Klett Consulting Group, Inc.

B-404023: Dec 20, 2010

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Klett Consulting Group, Inc., of Virginia Beach, Virginia, protests the decision by the Department of the Army, Mission and Installation Contracting Command, Army Reserve Contracting Center, and the Small Business Administration (SBA) to place a requirement for engineering support services under SBA's 8(a) business development program through the award of a sole-source contract to Bara Infoware, Inc., of San Ramon, California.

We deny the protest.

B-404023, Klett Consulting Group, Inc., December 20, 2010

Decision

Matter of: Klett Consulting Group, Inc.

File: B-404023

Date: December 20, 2010

Robert E. Korroch, Esq., Francis E. Purcell, Jr., Esq., and Khaliah Wrenn, Esq., Williams Mullen P.C., for the protester.
Manjinder Singh, Bara Infoware, Inc., for the intervenor.
Capt. Bernal Rodriguez, Department of the Army, and Kenneth Dodds, Esq., Small Business Administration, for the agencies.
Matthew T. Crosby, Esq., and Sharon L. Larkin, Esq., Office of the General Counsel, GAO, participated in the preparation of the decision.

DIGEST

Protest that the Small Business Administration (SBA) improperly accepted Army professional services requirement into its 8(a) program without first determining whether acceptance would adversely impact protester is denied where record supports SBA and Army determinations that services to be obtained under 8(a) program constituted a new requirement and, therefore, an adverse impact determination was unnecessary.

DECISION

Klett Consulting Group, Inc., of Virginia Beach, Virginia, protests the decision by the Department of the Army, Mission and Installation Contracting Command, Army Reserve Contracting Center, and the Small Business Administration (SBA) to place a requirement for engineering support services under SBA's 8(a) business development program through the award of a sole-source contract to Bara Infoware, Inc., of San Ramon, California.

We deny the protest.

BACKGROUND

On September 21, 2005, the Army Reserve Contracting Center awarded an indefinite-delivery/indefinite-quantity (ID/IQ) contract on an unrestricted basis to TAD PGS, Inc., of Brandenton, Florida, for professional services at Army Reserve facilities within a three-state area under the responsibility of the 63rd Regional Readiness Command ("63rd RRC"). Agency Report (AR), Tab 5, Contract No. W91LV2-07-D-0014, at 1, 3; Contracting Officer's Statement at 1. The three-state area consisted of California, Arizona, and Nevada. AR, Tab 5, Contract No. W91LV2-07-D-0014, at 3. The term of the contract was to expire on September 30, 2010. Id.

On September 30, 2005, the Army Reserve Contracting Center awarded an ID/IQ contract as a total small business set-aside to Klett for engineering professional services at Army Reserve facilities within a four-state area under the responsibility of the 90th Regional Readiness Command ("90th RRC"). AR, Tab 4, Contract No. W911S1-05-D-0028, at 1, 5. The four-state area consisted of Arkansas, Texas, New Mexico, and Oklahoma.[1] Id. at 5. The term of the contract was to expire on September 29, 2010. Id. at 46. Thirteen delivery orders were issued during the term of the contract at a combined value of $7,073,000. Contracting Officer's Statement at 2.

Pursuant to the 2005 round of the Department of Defense base realignment and closure process, on October 1, 2009, the 63rd Regional Support Command ("63rd RSC")--a new entity--was established and assumed responsibility for real property ownership and base operations in the seven states that, until then, were served collectively by the 63rd RRC and the 90th RRC. Id. at 1. At some point during the spring of 2010, and as a result of the pending expiration of the Klett and TAD PGS contracts, the Army Reserve Contracting Center identified a 1-year requirement for engineering support services in the seven states under the responsibility of the 63rd RSC. Id. at 2; see also AR, Tab 11, Acquisition Strategy for 63rd RSC Engineering Support Services, at 1.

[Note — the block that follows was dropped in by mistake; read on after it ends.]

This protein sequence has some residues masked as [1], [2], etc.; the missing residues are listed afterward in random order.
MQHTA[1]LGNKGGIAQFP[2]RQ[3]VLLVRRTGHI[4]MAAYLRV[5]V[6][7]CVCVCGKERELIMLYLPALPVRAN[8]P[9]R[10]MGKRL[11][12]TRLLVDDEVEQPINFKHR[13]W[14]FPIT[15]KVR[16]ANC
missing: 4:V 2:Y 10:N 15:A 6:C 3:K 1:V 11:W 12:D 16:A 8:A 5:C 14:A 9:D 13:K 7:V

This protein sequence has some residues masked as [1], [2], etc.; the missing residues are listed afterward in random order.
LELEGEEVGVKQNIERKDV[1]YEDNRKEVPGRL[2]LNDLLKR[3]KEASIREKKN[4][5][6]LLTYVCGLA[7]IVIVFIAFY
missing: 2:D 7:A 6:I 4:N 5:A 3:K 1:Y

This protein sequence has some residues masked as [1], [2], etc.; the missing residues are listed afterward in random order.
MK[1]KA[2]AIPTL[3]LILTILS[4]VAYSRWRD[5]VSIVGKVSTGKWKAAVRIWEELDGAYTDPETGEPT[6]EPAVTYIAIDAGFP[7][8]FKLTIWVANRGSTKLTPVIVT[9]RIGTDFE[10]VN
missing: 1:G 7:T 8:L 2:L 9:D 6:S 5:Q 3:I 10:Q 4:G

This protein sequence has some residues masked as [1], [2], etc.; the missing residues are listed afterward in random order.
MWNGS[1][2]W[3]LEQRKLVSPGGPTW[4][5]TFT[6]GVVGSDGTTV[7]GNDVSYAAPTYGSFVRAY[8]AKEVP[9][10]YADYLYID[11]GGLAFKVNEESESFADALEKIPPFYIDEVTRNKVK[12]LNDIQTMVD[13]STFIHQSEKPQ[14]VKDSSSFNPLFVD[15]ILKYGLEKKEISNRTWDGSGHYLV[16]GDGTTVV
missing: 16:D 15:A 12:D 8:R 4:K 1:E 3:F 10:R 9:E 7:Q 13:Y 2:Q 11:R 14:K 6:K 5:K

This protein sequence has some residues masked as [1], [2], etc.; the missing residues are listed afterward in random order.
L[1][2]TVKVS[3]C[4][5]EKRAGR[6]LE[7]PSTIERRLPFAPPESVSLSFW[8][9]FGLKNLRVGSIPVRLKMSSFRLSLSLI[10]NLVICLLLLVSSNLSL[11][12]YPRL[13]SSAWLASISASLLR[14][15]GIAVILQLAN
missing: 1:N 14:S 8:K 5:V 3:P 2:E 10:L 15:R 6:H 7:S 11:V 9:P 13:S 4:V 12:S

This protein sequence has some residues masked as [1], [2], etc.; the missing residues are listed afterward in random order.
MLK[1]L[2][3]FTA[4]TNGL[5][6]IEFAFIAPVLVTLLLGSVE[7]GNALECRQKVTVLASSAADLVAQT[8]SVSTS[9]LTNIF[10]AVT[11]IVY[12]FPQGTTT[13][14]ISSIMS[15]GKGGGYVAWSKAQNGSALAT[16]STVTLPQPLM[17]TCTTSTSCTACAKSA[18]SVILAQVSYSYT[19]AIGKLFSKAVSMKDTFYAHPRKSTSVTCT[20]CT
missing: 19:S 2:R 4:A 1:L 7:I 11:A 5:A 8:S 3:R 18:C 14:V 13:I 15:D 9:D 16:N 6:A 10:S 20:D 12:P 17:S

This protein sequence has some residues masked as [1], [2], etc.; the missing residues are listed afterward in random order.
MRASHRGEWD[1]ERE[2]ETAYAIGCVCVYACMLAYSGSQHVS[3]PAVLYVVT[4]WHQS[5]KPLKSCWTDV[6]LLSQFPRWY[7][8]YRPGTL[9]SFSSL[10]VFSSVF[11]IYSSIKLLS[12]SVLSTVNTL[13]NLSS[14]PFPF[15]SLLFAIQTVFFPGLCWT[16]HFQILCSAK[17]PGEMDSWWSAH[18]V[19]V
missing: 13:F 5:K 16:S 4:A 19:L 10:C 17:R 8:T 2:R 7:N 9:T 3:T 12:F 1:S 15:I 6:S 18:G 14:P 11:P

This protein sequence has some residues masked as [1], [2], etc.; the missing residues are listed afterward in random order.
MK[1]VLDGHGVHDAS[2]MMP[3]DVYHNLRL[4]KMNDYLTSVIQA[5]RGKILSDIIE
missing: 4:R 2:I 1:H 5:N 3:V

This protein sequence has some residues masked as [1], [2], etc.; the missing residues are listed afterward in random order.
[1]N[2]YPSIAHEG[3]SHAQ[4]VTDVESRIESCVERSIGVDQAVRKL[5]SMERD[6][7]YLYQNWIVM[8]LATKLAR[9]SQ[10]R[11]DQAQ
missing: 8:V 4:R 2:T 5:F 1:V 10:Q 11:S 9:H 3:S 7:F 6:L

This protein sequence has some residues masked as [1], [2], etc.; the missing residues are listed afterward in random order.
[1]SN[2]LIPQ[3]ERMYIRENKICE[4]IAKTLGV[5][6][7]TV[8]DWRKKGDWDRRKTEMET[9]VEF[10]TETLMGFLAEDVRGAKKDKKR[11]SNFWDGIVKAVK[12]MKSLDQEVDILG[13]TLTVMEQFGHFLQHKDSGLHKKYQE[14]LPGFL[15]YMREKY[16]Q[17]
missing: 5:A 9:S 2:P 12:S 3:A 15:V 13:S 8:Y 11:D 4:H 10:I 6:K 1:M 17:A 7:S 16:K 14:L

On May 27, 2010, SBA's San Francisco District Office submitted a letter to the Army Reserve Contracting Center expressing interest on behalf of Bara, an SBA 8(a) business development program participant, in performing the professional services requirement that would arise following expiration of the TAD PGS contract. AR, Tab 6, SBA Search Letter, May 27, 2010, at 1. The SBA letter requested that the Army reserve the requirement for negotiation of an 8(a) sole-source award to Bara. Id. at 2.

During June, the Army and Bara communicated regarding Bara's ability to meet the consolidated seven-state engineering support services requirement. Contracting Officer's Statement at 2; AR, Tab 7, Bara Capability Presentation. Based on these communications, as well as the May 27 SBA letter and an analysis by the 63rd RSC Supervisory Facility Management Specialist, the Army on July 6 submitted a letter to SBA's San Francisco District Office offering the seven-state 63rd RSC engineering support services requirement for award as an 8(a) sole-source contract to Bara.[2] Contracting Officer's Statement at 2; AR, Tab 8, Army 8(a) Reservation Letter,
July 6, 2010.

By letter on July 7, SBA's San Francisco District Office accepted the requirement for award as an 8(a) sole-source contract to Bara. AR, Tab 9, SBA 8(a) Reservation Acceptance Letter, July 7, 2010, at 1. The letter stated that in accordance with 13 C.F.R. sect. 124.504(c), SBA had determined that acceptance of the requirement as an 8(a) sole-source contract would not have an adverse impact on a small business or businesses located in the geographic area of the requirement. Id. at 1-2.

On August 18, Klett submitted a letter to SBA's San Francisco District Office objecting to SBA's acceptance of the requirement as an 8(a) program contract. AR, Tab 12, Klett Letter to SBA, Aug. 18, 2010. The letter explained that Klett was a service-disabled, veteran-owned small business that had been performing the four-state 90th RRC contract for the preceding 5 years. Id. at 1-2. The letter asserted that placement of the seven-state 63rd RSC requirement in the 8(a) program would have an adverse impact on Klett and other small businesses. Id. at 2.